engaged in political affairs, and held both county and municipal of-
fice. He was elected assessor of Maricopa county, November, 1898,
and at the expiration of the term declined a re-nomination. In 1906



he was elected Mayor of Phoenix on the Republican ticket, and during
his term gambling, which had run on unchecked from the city's incep-
tion, was entirely abolished. He was re-elected in 1907 and during
this term many reforms were enacted. The city acquired the present
municipal water system, which had been in litigation for several
years; the cement sidewalk boom received its start, and many miles
of walk were built ; the floating indebtedness of the city was provided
for, and for the first time in years the business affairs of the city were

Lewis W. Coggins

put on a cash basis and conducted so that expenditures were propor-
tionate to revenues. If the successful management of three such di-
verse and exacting occupations as noted above do not indicate excep-
tional ability and effort on the part of Mr. Coggins, it is safe to assert
that the City of Phoenix can not boast of one able and energetic
worker for its good. In January, 1896, Mr. Coggins married Miss
Sarah E. Mason, and with their five children, Ruth M., May A.,
Ralph L., Milton D., and Alice, they form an interesting type of
an Arizona family.



The First National Bank of Globe

THE FIRST NATIONAL BANK OF GLOBE was incorporated as a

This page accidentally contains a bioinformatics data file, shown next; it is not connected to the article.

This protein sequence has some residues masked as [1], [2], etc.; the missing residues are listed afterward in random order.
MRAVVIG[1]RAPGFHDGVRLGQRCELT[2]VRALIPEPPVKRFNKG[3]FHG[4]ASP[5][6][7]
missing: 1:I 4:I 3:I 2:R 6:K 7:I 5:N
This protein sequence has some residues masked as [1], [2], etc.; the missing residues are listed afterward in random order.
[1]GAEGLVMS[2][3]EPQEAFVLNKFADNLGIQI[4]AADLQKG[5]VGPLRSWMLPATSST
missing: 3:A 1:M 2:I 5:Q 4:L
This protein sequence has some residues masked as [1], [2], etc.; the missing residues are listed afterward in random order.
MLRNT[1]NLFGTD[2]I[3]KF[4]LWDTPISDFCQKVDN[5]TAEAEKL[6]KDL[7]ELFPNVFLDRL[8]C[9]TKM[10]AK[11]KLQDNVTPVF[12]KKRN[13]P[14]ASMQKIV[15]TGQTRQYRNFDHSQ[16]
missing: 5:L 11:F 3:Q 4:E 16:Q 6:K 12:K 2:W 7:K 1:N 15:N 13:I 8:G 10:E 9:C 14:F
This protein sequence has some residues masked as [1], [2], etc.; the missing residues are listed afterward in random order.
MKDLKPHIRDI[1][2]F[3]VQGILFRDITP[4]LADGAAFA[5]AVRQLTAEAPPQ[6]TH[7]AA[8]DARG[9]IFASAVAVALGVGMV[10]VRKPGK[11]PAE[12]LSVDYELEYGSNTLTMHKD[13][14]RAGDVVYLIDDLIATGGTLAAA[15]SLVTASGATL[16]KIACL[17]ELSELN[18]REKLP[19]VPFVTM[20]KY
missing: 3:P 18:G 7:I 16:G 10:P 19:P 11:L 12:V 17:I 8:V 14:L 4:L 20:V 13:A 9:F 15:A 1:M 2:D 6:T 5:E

national bank in 1901, and has since enjoyed unusual prosperity. This
bank has always been carefully managed and the aim of the manage-
ment has been to handle the various lines of banking in the best
possible manner. They transact a general banking business, discount
commercial paper, loan money on approved collateral, issue letters of
credit and exchange on all foreign countries, and are prepared to
handle either large or small accounts in a manner satisfactory to the
depositor. Four per cent interest is paid on time deposits. They
also make a specialty of financing the staple industries of that section,
cattle and mining. The men in charge have all been identified with
financial institutions in different parts of the State. The officers of the
company are P. P. Greer, President ; W. D. Fisk, Vice President ; J.
N. Robinson, Cashier; J. T. Brown and G. C. Simmons, Assistant
Cashiers. The Directors are W. D. Fisk, J. D. Coplen, P. P. Greer,
J. N. Robinson, L. E. Wightman, Harry Sultan and A. W. Craw-